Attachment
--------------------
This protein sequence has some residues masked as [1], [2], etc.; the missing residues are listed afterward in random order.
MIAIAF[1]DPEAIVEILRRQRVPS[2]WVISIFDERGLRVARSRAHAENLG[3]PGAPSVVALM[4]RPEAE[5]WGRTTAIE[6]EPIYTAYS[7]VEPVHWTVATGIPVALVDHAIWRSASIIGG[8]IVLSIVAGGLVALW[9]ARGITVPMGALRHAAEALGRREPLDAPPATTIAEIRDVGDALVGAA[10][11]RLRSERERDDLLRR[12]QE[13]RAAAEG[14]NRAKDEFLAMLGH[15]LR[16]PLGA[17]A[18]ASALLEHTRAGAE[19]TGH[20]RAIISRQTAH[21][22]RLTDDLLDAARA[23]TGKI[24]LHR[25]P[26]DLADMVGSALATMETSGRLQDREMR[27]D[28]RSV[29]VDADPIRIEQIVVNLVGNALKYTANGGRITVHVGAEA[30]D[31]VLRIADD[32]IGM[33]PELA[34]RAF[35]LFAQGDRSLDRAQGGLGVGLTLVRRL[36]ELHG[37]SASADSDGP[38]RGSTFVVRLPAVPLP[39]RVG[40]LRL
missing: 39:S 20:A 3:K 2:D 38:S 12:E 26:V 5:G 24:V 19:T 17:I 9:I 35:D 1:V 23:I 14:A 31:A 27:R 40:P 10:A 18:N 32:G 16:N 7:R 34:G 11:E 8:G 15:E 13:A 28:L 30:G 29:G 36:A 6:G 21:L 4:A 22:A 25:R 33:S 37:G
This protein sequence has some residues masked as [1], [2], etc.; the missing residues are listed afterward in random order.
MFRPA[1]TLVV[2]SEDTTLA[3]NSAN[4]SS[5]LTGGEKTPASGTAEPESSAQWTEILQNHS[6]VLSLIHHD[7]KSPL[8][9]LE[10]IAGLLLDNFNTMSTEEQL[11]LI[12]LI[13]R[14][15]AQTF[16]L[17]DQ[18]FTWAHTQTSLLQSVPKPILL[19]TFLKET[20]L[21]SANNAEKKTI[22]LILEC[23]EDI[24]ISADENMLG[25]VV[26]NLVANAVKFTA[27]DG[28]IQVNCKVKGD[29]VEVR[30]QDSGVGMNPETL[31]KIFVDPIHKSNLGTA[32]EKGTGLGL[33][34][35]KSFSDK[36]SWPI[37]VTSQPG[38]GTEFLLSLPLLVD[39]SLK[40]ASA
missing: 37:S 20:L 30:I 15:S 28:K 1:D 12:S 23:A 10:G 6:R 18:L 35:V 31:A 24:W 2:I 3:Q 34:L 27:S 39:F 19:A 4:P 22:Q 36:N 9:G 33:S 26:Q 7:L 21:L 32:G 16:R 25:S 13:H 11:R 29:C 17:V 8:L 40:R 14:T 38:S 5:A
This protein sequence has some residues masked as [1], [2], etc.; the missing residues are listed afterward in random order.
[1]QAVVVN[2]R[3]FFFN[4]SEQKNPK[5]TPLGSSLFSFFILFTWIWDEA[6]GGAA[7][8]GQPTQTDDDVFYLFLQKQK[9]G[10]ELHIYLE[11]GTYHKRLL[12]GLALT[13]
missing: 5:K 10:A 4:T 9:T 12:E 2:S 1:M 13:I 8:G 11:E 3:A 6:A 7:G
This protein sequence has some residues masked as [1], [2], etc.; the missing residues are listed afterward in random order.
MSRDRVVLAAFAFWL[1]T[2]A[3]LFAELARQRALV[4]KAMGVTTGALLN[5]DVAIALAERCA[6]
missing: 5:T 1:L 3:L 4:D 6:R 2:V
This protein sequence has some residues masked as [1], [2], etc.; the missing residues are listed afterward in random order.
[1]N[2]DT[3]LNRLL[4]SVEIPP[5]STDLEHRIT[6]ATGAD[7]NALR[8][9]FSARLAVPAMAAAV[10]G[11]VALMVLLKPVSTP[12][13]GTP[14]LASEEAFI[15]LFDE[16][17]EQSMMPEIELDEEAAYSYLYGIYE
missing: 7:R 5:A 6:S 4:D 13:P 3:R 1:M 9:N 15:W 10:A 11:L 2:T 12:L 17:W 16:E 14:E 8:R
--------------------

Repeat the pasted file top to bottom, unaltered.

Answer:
This protein sequence has some residues masked as [1], [2], etc.; the missing residues are listed afterward in random order.
MIAIAF[1]DPEAIVEILRRQRVPS[2]WVISIFDERGLRVARSRAHAENLG[3]PGAPSVVALM[4]RPEAE[5]WGRTTAIE[6]EPIYTAYS[7]VEPVHWTVATGIPVALVDHAIWRSASIIGG[8]IVLSIVAGGLVALW[9]ARGITVPMGALRHAAEALGRREPLDAPPATTIAEIRDVGDALVGAA[10][11]RLRSERERDDLLRR[12]QE[13]RAAAEG[14]NRAKDEFLAMLGH[15]LR[16]PLGA[17]A[18]ASALLEHTRAGAE[19]TGH[20]RAIISRQTAH[21][22]RLTDDLLDAARA[23]TGKI[24]LHR[25]P[26]DLADMVGSALATMETSGRLQDREMR[27]D[28]RSV[29]VDADPIRIEQIVVNLVGNALKYTANGGRITVHVGAEA[30]D[31]VLRIADD[32]IGM[33]PELA[34]RAF[35]LFAQGDRSLDRAQGGLGVGLTLVRRL[36]ELHG[37]SASADSDGP[38]RGSTFVVRLPAVPLP[39]RVG[40]LRL
missing: 39:S 20:A 3:K 2:D 38:S 12:E 26:V 5:G 24:V 19:T 17:I 9:I 35:D 1:V 23:I 14:A 31:A 27:R 40:P 10:A 18:N 32:G 16:N 7:R 34:G 11:E 8:G 15:E 13:A 28:L 30:G 29:G 36:A 6:G 21:L 4:A 22:A 25:R 33:S 37:G
This protein sequence has some residues masked as [1], [2], etc.; the missing residues are listed afterward in random order.
MFRPA[1]TLVV[2]SEDTTLA[3]NSAN[4]SS[5]LTGGEKTPASGTAEPESSAQWTEILQNHS[6]VLSLIHHD[7]KSPL[8][9]LE[10]IAGLLLDNFNTMSTEEQL[11]LI[12]LI[13]R[14][15]AQTF[16]L[17]DQ[18]FTWAHTQTSLLQSVPKPILL[19]TFLKET[20]L[21]SANNAEKKTI[22]LILEC[23]EDI[24]ISADENMLG[25]VV[26]NLVANAVKFTA[27]DG[28]IQVNCKVKGD[29]VEVR[30]QDSGVGMNPETL[31]KIFVDPIHKSNLGTA[32]EKGTGLGL[33][34][35]KSFSDK[36]SWPI[37]VTSQPG[38]GTEFLLSLPLLVD[39]SLK[40]ASA
missing: 37:S 20:L 30:I 15:S 28:K 1:D 12:S 23:A 10:G 6:R 18:L 35:V 31:A 24:W 2:I 3:Q 34:L 27:S 39:F 19:A 4:P 22:Q 36:N 9:G 33:S 26:Q 7:L 21:L 32:G 16:R 25:S 13:H 11:R 29:C 17:V 8:L 40:R 14:T 38:S 5:A
This protein sequence has some residues masked as [1], [2], etc.; the missing residues are listed afterward in random order.
[1]QAVVVN[2]R[3]FFFN[4]SEQKNPK[5]TPLGSSLFSFFILFTWIWDEA[6]GGAA[7][8]GQPTQTDDDVFYLFLQKQK[9]G[10]ELHIYLE[11]GTYHKRLL[12]GLALT[13]
missing: 5:K 10:A 4:T 9:T 12:E 2:S 1:M 13:I 8:G 11:E 3:A 6:A 7:G
This protein sequence has some residues masked as [1], [2], etc.; the missing residues are listed afterward in random order.
MSRDRVVLAAFAFWL[1]T[2]A[3]LFAELARQRALV[4]KAMGVTTGALLN[5]DVAIALAERCA[6]
missing: 5:T 1:L 3:L 4:D 6:R 2:V
This protein sequence has some residues masked as [1], [2], etc.; the missing residues are listed afterward in random order.
[1]N[2]DT[3]LNRLL[4]SVEIPP[5]STDLEHRIT[6]ATGAD[7]NALR[8][9]FSARLAVPAMAAAV[10]G[11]VALMVLLKPVSTP[12][13]GTP[14]LASEEAFI[15]LFDE[16][17]EQSMMPEIELDEEAAYSYLYGIYE
missing: 7:R 5:A 6:S 4:D 13:P 3:R 1:M 9:N 15:W 10:A 11:L 2:T 12:L 17:W 16:E 14:E 8:R